Environmental toxins limit daughters' fertility, study suggests
A study by a research team at the Samuel Lunenfeld Research Institute of Mount Sinai Hospital suggests that mothers who are exposed to certain toxic environmental compounds prior to pregnancy could limit their offspring’s fertility.
The study, published in the December 3, 2007 issue of The Journal of Clinical Investigation, provides evidence derived from a mouse model that exposure to the compounds called polycyclic aromatic hydrocarbons (PAHs) prior to conceiving and when lactating reduces the number of eggs in the ovaries of female offspring by two-thirds. PAHs are known carcinogens and one of the most widespread organic pollutants. The compounds are found in cigarette smoke, car exhaust, fumes from wood stoves, and in charred and smoked foods.
“The impact of this research is significant,” said Dr. Jim Woodgett, Director of Research for the Lunenfeld. “While the anti-smoking message is clear, these findings serve as a preventative measure for all Canadians and should raise awareness of common environmental toxins.”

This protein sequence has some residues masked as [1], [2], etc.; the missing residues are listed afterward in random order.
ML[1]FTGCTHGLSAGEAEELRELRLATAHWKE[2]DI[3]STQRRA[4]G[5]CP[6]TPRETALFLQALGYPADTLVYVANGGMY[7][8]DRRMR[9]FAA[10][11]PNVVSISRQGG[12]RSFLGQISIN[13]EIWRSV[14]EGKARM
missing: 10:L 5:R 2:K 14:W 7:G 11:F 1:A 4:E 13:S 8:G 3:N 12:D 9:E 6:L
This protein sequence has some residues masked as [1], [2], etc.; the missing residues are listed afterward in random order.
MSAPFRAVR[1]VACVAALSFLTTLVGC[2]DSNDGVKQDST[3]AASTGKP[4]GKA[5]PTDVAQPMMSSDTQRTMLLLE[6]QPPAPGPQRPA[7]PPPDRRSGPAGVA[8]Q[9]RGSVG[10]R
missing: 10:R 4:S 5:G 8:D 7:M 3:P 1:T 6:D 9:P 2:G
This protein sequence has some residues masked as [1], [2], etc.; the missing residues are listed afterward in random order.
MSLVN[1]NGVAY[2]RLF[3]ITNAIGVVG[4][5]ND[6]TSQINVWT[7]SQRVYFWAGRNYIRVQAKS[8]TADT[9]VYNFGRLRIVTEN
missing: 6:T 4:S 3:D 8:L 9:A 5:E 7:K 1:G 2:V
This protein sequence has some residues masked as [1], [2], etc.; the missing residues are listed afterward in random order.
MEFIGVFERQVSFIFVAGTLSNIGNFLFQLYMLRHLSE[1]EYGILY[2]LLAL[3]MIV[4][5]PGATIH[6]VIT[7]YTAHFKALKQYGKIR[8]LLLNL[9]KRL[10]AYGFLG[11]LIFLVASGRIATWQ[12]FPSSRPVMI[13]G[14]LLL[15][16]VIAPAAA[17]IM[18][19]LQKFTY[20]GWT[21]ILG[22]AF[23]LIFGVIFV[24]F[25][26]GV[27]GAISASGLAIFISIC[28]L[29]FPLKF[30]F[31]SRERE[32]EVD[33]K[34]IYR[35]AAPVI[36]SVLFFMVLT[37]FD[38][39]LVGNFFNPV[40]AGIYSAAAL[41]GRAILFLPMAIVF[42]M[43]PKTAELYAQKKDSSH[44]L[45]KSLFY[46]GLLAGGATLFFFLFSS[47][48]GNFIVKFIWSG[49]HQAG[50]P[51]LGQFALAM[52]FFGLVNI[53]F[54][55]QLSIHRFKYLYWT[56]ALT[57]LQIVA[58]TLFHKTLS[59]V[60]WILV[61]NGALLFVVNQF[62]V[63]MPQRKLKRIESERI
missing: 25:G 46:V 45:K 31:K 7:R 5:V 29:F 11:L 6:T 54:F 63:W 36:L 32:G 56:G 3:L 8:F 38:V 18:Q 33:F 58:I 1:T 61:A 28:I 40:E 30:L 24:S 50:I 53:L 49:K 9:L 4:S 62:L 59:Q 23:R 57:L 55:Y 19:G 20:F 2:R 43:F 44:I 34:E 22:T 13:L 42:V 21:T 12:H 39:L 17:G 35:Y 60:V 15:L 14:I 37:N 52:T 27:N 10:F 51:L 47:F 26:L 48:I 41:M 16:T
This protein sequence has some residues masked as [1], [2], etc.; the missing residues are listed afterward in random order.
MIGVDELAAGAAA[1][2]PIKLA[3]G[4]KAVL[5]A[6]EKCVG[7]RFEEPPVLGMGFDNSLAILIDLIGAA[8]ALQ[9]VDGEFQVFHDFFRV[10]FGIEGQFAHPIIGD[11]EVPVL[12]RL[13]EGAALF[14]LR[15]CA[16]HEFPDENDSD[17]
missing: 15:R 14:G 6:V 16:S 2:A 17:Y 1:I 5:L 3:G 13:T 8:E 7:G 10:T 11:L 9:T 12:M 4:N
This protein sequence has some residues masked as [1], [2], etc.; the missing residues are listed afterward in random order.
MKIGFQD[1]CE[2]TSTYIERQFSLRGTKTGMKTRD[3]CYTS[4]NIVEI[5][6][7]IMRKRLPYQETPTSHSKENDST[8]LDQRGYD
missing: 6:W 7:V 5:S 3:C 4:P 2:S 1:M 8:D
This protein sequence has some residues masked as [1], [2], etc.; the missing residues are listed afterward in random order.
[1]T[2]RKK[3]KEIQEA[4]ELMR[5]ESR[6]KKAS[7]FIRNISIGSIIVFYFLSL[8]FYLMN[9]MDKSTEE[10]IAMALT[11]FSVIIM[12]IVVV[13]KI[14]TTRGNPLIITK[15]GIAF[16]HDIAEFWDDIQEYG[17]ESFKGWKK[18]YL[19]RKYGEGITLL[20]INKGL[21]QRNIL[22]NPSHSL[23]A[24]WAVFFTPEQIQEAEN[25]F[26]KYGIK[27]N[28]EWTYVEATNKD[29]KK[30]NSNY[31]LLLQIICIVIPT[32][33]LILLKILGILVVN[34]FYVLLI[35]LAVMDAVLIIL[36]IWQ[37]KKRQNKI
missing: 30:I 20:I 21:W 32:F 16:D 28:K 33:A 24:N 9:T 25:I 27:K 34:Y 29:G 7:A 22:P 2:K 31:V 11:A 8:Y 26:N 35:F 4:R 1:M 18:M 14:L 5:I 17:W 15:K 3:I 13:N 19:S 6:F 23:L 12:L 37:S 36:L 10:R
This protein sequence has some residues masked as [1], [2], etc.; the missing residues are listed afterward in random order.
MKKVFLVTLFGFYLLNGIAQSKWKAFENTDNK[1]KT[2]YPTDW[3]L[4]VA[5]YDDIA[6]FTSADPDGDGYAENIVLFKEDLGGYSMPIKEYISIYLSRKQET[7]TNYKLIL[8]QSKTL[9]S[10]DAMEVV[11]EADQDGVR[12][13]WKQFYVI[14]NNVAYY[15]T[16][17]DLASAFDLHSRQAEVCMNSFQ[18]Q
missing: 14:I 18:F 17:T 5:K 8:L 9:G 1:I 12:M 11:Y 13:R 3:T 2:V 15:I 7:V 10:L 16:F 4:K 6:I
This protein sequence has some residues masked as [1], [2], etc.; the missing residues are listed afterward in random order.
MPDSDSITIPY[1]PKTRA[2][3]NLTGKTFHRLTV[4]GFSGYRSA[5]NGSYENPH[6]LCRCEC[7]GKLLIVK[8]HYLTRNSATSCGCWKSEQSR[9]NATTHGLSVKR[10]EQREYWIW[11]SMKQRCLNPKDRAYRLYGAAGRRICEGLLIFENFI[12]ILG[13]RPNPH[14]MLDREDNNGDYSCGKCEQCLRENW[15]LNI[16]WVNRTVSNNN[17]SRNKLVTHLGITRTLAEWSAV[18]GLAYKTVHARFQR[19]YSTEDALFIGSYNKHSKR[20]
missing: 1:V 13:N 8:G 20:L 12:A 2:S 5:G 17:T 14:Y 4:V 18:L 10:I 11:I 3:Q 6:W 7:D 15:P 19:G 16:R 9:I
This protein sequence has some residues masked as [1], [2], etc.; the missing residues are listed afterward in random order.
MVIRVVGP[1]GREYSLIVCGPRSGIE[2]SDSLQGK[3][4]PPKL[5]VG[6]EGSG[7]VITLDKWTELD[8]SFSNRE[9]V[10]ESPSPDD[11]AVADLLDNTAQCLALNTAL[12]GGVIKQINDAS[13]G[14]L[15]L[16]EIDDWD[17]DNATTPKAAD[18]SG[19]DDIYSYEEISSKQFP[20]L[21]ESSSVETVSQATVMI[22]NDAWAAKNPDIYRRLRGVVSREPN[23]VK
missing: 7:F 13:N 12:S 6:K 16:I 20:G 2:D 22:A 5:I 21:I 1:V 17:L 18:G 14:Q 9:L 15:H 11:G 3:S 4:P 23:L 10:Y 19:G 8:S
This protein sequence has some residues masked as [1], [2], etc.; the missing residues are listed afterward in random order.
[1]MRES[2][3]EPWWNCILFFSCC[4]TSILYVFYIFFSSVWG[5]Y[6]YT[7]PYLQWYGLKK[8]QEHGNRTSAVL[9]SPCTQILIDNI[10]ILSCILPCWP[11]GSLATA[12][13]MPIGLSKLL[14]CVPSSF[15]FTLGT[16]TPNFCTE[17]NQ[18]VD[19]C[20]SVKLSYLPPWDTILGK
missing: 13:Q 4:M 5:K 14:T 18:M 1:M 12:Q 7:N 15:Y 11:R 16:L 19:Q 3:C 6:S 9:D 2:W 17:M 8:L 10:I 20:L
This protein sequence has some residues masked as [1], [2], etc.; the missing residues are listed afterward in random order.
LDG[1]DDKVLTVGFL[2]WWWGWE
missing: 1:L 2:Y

PAHs accumulate in the body’s breast and fatty tissues before pregnancy and are later released into the blood during pregnancy, affecting the fetus.
“While young girls and women may not have thought about their reproductive future, exposure to these toxins now may reduce the fertility of their children,” said Dr. Andrea Jurisicova, lead researcher of the study, Assistant Professor at University of Toronto, and Canada Research Chair in Molecular and Reproductive Medicine at the Lunenfeld.
The reduction of eggs in a woman’s ovaries can lead to premature menopause which not only limits reproduction, but is also associated with osteoporosis, heart disease, stroke and depression.
“This kind of research has important potential implications for future generations. The findings underline the importance of funding and designing cohort and other epidemiologic studies to assess the reproductive and child health effects of exposure to PAHs and other environmental toxins in human populations,” said Dr. Michael Kramer, based in Montreal and Scientific Director of the Canadian Institutes of Health Research Institute of Human Development, Child and Youth (IHDCYH).
Source: Samuel Lunenfeld Research Institute